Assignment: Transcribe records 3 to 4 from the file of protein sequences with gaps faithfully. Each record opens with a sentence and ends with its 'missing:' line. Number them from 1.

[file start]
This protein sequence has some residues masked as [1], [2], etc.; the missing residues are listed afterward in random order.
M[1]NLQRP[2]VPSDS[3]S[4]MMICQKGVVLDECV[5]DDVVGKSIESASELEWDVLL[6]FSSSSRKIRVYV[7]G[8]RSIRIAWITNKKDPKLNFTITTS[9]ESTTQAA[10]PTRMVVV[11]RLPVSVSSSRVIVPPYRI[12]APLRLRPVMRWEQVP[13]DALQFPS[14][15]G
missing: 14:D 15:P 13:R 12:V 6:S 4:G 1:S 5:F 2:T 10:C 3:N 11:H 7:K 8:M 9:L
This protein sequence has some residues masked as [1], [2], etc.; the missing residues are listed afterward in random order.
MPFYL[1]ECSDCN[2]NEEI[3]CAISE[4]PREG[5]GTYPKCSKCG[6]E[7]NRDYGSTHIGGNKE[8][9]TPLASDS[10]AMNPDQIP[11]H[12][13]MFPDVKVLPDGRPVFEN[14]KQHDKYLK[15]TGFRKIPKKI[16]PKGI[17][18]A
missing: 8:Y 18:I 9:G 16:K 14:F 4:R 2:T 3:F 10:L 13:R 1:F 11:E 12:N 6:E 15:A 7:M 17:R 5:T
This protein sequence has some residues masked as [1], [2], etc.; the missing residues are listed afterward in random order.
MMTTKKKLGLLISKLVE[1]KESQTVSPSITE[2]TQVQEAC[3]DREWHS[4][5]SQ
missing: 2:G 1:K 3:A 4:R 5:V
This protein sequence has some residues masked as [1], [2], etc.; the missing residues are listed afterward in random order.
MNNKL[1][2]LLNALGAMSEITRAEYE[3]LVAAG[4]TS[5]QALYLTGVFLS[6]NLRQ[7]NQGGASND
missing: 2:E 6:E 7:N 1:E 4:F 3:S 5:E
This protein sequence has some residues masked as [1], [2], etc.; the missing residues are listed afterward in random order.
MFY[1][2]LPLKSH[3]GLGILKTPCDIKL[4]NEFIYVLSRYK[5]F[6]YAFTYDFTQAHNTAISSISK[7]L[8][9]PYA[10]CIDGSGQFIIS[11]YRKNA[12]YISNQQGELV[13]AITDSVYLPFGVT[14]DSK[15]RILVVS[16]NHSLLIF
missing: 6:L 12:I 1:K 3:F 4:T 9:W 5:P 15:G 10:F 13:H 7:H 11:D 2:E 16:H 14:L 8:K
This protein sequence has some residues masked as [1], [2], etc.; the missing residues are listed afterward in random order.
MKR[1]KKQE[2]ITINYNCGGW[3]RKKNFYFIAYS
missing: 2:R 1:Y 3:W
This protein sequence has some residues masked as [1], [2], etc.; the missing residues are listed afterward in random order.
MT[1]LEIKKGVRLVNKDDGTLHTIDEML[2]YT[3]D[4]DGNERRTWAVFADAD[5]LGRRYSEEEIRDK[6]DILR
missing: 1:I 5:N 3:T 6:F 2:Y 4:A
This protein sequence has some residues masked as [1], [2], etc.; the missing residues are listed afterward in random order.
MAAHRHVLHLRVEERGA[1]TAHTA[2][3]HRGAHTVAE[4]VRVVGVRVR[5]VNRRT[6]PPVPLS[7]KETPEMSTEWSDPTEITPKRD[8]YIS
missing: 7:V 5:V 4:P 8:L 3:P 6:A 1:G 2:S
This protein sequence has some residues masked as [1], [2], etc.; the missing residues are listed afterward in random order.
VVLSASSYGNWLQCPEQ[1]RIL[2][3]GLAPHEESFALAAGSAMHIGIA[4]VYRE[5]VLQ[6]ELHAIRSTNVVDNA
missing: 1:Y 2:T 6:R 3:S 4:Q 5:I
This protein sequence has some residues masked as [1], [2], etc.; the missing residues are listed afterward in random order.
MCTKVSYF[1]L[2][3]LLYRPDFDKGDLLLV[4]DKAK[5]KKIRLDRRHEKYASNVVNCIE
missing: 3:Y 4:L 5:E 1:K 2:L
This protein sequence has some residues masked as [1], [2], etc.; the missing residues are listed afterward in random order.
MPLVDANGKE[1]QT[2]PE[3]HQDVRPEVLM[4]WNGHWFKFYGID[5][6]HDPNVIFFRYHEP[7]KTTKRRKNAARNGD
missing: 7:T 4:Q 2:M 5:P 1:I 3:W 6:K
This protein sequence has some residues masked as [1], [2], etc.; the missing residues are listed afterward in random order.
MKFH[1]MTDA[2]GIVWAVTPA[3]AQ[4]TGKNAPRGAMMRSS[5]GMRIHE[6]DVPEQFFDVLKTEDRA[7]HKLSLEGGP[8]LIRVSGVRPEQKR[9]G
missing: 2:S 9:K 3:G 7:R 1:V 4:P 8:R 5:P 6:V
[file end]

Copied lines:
This protein sequence has some residues masked as [1], [2], etc.; the missing residues are listed afterward in random order.
MMTTKKKLGLLISKLVE[1]KESQTVSPSITE[2]TQVQEAC[3]DREWHS[4][5]SQ
missing: 2:G 1:K 3:A 4:R 5:V
This protein sequence has some residues masked as [1], [2], etc.; the missing residues are listed afterward in random order.
MNNKL[1][2]LLNALGAMSEITRAEYE[3]LVAAG[4]TS[5]QALYLTGVFLS[6]NLRQ[7]NQGGASND
missing: 2:E 6:E 7:N 1:E 4:F 3:S 5:E